Keywords:Atmospheric radar, Equatorial atmosphere, Low-latitude ionosphere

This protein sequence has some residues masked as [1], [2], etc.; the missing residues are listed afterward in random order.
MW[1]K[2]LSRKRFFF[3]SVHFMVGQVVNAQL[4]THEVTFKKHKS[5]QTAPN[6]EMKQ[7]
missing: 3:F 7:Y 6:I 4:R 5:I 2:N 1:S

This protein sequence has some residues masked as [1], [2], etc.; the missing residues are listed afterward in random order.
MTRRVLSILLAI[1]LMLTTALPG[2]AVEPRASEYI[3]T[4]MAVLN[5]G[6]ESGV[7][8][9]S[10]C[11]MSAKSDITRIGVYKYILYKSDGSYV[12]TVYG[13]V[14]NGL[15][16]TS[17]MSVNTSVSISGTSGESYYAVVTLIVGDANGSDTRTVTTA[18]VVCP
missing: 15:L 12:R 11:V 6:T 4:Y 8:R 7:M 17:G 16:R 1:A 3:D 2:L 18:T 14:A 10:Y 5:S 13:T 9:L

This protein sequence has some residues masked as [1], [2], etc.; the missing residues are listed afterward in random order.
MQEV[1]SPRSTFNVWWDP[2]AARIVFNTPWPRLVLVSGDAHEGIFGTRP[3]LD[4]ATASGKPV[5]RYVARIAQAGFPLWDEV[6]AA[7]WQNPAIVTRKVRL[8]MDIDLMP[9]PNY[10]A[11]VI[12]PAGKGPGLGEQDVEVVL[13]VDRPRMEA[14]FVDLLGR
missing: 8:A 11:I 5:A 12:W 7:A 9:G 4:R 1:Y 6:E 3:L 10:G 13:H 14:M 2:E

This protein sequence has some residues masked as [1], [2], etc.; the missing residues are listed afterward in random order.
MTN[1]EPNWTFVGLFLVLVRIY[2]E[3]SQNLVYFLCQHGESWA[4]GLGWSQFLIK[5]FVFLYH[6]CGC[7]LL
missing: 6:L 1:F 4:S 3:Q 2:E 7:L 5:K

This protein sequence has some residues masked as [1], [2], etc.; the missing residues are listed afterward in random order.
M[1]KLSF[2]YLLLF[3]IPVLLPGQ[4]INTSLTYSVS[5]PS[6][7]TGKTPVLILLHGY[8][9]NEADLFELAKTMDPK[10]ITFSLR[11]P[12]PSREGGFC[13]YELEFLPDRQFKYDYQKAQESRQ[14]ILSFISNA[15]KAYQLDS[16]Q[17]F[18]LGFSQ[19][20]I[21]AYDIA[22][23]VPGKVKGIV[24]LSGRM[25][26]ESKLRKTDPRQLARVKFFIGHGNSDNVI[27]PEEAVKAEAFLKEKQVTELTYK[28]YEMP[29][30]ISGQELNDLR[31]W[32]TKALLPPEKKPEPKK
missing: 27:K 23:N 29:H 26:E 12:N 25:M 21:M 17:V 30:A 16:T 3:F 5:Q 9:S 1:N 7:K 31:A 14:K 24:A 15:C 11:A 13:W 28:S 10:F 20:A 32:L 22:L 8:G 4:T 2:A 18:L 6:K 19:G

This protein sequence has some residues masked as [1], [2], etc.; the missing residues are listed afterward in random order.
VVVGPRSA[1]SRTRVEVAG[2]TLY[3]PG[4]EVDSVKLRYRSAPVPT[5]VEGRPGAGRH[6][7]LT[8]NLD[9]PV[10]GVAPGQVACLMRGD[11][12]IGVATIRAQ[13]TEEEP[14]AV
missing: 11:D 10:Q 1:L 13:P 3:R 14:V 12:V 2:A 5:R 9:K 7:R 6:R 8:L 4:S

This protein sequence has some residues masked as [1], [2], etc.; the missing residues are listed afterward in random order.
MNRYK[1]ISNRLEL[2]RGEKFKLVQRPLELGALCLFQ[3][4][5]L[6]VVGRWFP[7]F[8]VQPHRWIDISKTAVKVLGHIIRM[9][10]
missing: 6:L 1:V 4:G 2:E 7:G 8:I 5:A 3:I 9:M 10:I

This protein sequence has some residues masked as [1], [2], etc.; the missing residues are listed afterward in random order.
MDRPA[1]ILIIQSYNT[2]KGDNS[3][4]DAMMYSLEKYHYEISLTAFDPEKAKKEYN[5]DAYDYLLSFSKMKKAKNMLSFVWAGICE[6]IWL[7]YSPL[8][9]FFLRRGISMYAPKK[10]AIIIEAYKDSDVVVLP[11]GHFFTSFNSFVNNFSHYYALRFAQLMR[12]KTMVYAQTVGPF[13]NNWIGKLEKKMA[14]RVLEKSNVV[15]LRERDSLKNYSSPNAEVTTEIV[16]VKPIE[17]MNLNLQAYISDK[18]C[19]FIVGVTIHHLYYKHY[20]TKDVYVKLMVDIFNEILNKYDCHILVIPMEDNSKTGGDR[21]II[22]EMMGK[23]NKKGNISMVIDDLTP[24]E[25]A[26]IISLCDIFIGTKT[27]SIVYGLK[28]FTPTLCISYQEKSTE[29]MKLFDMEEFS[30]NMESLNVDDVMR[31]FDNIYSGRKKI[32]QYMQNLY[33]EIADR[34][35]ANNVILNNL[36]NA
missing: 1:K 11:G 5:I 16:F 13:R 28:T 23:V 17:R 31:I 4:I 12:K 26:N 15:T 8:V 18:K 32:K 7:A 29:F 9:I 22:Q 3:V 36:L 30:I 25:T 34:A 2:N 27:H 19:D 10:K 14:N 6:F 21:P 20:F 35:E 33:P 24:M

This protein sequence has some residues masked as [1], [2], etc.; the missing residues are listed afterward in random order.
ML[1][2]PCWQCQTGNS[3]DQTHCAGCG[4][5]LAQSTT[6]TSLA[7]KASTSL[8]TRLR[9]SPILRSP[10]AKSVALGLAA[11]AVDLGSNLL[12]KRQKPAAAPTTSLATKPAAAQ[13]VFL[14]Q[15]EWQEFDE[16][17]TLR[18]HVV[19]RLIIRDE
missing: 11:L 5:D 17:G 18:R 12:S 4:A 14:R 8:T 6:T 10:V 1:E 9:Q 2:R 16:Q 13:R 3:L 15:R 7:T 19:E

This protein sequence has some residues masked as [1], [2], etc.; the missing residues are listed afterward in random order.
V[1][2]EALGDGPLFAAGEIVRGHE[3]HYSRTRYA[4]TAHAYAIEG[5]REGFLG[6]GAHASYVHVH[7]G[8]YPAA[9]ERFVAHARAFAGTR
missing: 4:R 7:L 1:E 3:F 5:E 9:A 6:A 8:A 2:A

Research Institute for Sustainable Humanosphere, Kyoto University (RISH) has been studying the atmosphere and ionosphere by using radars. The first big facility was the MU (Middle and Upper atmosphere) radar installed in Shiga, Japan in 1984. This is one of the most powerful and multi-functional radar, and is successful of revealing importance of atmospheric waves for the dynamical vertical coupling processes. The next big radar was the Equatorial Atmosphere Radar (EAR) installed at Kototabang, West Sumatra, Indonesia in 2001. The EAR was operated under close collaboration with LAPAN (Indonesia National Institute for Aeronautics and Space), and conducted the long-term continuous observations of the equatorial atmosphere/ionosphere. The EAR, however, had a limited sensitivity to the MU radar as the total output power is just 1/10 to the MU radar. Our new project is to establish "Equatorial MU (EMU) Radar" just next to the EAR site in Indonesia. The EMU will have an active phased array antenna with the 163 m diameter and 1055 cross-element Yagis. Total output power of the EMU will be more than 500 kW. The EMU is the "MU radar class" facility, and can detect turbulent echoes from the mesosphere (60-80 km). In the ionosphere incoherent-scatter observations of plasma density, drift, and temperature would be possible. Multi-channel receivers will realizes radar-imaging observations. Preparation for the EMU progress in many aspect including site survey for the construction, discussion with local government, etc. In March 2019, RISH and LAPAN have 1st Internal School on Equatorial Atmosphere (ISQUAR) 2019 with more than 100 participants at Bandung, Indonesia. ISQUAR aims to promote interesting studies of the equatorial atmosphere and use of the atmospheric radar including the EMU. The EMU is one of the key element in the project "Study of coupling processes in the solar-terrestrial system" that is one of the important project in the Master Plan 2014 and 2017 of the Science Council of Japan (SCJ). We continue proposing the project to the SCJ Masterplan 2020.